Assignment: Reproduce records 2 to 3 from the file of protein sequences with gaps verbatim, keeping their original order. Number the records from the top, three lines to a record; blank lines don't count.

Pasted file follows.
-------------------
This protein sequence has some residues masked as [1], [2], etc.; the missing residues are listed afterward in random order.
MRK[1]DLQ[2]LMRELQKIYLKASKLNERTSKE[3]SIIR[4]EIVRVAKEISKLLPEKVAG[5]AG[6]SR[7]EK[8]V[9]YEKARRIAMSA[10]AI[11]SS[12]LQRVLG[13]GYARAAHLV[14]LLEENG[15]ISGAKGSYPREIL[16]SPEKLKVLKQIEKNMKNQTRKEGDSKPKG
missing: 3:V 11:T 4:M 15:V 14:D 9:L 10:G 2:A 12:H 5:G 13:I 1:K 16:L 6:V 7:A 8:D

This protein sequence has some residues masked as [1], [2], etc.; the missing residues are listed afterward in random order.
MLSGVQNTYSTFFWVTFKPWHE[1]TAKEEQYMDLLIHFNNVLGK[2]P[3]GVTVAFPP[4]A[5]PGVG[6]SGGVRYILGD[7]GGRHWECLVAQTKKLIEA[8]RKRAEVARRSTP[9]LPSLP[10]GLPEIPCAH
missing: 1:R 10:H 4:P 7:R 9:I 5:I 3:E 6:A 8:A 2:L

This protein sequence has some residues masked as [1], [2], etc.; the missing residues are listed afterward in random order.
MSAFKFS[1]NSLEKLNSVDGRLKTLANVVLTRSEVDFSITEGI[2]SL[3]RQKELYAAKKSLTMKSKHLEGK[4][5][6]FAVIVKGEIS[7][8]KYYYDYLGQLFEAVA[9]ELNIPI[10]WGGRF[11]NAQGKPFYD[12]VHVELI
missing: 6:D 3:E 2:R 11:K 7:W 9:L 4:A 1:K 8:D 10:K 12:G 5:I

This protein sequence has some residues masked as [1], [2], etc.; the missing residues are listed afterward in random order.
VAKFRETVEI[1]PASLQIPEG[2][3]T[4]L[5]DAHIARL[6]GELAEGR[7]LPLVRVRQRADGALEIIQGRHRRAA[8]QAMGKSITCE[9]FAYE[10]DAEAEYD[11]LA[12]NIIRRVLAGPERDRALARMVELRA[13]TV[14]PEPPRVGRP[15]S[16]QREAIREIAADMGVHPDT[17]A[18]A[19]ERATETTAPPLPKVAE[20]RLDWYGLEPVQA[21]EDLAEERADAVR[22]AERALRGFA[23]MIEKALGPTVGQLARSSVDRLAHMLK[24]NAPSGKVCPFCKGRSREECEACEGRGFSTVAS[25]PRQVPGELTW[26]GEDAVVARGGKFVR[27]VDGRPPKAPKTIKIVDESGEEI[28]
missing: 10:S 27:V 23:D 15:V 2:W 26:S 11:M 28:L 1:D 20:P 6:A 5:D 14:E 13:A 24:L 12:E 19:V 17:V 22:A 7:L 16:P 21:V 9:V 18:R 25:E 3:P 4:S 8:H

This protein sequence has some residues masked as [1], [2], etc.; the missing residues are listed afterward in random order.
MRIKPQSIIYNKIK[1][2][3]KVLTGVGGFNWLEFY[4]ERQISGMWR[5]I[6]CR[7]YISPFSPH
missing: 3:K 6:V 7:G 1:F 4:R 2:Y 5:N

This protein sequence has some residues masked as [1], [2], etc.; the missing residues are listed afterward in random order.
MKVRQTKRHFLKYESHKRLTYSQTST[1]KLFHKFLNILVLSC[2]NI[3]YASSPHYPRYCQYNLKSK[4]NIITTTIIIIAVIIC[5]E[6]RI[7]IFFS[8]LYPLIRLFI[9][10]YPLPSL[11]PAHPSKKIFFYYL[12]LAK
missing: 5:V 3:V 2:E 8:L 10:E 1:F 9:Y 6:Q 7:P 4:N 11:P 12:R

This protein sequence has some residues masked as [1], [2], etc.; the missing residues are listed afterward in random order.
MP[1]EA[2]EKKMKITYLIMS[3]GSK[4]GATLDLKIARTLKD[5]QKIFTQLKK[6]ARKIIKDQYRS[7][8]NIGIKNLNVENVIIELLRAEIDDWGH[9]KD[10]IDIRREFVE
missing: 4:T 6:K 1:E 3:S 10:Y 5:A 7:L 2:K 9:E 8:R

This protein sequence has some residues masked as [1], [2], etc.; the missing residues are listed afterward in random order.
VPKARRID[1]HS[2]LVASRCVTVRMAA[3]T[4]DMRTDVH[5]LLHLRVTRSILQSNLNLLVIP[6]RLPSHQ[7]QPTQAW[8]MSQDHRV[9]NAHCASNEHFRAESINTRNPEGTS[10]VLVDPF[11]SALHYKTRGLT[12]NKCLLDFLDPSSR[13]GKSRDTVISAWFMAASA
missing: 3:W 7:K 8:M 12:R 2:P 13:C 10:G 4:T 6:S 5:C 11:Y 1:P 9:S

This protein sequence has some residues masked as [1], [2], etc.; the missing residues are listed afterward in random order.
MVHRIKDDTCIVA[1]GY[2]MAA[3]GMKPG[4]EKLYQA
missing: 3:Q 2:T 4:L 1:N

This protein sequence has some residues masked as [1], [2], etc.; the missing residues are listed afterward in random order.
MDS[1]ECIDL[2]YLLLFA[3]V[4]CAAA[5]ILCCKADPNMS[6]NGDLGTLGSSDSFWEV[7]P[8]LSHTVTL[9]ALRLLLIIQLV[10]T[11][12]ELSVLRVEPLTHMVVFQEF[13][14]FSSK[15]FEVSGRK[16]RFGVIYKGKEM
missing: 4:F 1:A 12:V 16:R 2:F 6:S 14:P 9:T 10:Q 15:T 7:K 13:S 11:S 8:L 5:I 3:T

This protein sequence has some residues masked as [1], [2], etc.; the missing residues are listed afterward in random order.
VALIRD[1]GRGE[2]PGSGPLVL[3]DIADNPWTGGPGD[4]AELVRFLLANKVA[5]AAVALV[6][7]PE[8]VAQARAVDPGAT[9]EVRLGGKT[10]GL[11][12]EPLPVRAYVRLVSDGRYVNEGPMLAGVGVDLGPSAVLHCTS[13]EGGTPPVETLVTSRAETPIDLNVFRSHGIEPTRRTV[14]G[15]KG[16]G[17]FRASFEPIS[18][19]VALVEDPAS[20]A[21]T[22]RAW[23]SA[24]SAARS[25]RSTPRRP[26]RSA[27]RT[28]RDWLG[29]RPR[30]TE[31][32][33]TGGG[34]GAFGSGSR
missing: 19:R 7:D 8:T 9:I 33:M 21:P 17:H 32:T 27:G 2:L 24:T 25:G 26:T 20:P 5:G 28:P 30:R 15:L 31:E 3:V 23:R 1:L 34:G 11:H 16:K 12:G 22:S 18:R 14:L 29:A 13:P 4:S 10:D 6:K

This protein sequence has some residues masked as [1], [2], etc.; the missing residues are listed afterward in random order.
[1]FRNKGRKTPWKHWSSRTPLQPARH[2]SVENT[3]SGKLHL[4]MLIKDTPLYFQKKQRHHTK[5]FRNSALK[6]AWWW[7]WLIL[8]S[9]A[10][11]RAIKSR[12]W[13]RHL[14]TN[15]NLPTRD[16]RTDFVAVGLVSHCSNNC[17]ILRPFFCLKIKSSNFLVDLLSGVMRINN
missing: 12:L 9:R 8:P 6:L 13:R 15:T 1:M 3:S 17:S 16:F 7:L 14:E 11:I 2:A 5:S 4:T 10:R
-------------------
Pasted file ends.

This protein sequence has some residues masked as [1], [2], etc.; the missing residues are listed afterward in random order.
MLSGVQNTYSTFFWVTFKPWHE[1]TAKEEQYMDLLIHFNNVLGK[2]P[3]GVTVAFPP[4]A[5]PGVG[6]SGGVRYILGD[7]GGRHWECLVAQTKKLIEA[8]RKRAEVARRSTP[9]LPSLP[10]GLPEIPCAH
missing: 1:R 10:H 4:P 7:R 9:I 5:I 3:E 6:A 8:A 2:L

This protein sequence has some residues masked as [1], [2], etc.; the missing residues are listed afterward in random order.
MSAFKFS[1]NSLEKLNSVDGRLKTLANVVLTRSEVDFSITEGI[2]SL[3]RQKELYAAKKSLTMKSKHLEGK[4][5][6]FAVIVKGEIS[7][8]KYYYDYLGQLFEAVA[9]ELNIPI[10]WGGRF[11]NAQGKPFYD[12]VHVELI
missing: 6:D 3:E 2:R 11:K 7:W 9:L 4:A 1:K 8:D 10:K 12:G 5:I